The trumpet makes warriors out of its young princes, infusing their gifts with aspirations to conquer the sitting king after burning his land. Christian Scott hasn’t shied from a fight since he burst onto the scene. He covered Radiohead, rejected standards, broke with Wynton, and opened his own front in the battle for jazz’s future. On the cover of his fourth release, he scans the horizon while cloaked in Mardi Gras Indian feathers. In imagery and song, Scott makes clear: bowing is no option. Over the course of this two-disc collection, Scott attacks from multiple angles, yet never loses his cool. “Danziger” is a mini-opus that references Terence Blanchard’s most dramatic work. After gathering his storm and unleashing terror, Scott wisely inserts a break, an uneasy silence before the facts emerge. Then he reengages with shocking force to close out a document of the time. Guitarist Matthew Stevens and drummer Jamire Williams work this tension masterfully.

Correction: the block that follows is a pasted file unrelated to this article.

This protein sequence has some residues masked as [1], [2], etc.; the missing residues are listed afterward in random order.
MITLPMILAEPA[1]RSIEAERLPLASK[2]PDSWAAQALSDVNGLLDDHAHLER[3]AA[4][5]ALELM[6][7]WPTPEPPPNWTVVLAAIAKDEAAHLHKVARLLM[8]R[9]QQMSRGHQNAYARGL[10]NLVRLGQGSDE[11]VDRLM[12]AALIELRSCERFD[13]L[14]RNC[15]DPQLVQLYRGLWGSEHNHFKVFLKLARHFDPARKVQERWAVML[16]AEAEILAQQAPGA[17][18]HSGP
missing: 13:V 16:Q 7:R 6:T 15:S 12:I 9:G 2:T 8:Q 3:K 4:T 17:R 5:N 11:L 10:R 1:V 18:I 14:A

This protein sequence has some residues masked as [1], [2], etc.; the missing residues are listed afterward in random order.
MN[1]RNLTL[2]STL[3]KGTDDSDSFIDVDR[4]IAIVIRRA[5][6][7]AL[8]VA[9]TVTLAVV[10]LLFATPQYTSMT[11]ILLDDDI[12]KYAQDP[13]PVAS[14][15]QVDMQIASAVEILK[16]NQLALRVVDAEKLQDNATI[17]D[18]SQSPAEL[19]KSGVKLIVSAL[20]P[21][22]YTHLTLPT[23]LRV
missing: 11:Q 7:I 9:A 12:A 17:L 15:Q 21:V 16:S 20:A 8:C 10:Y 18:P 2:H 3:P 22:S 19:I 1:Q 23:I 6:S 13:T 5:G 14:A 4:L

The song’s traumatic back story—Danziger bridge is where NOPD officers shot innocent people after Katrina—provides focus for composition, particularly for a young artist in bloom. In other songs, the logic is less clear, and Scott over-muses enough to make you wonder if a double album was necessary. There are 23 songs here; a record of the twelve best would make this a “classic.” The group kills it on “Jihad Joe,” laying out a challenging landscape for Scott to conquer, with Stevens charging alongside him. On “New New Orleans (King Adjuah Stomp)” and “The Red Rooster,” and in the corners of other tracks, the Radiohead influence is unmistakable. Have no fear of fusion, though. Scott is interested in contemporary beats and cold defiance, not merely blowing over rock time signatures. Poise is his greatest weapon and the crown is in view.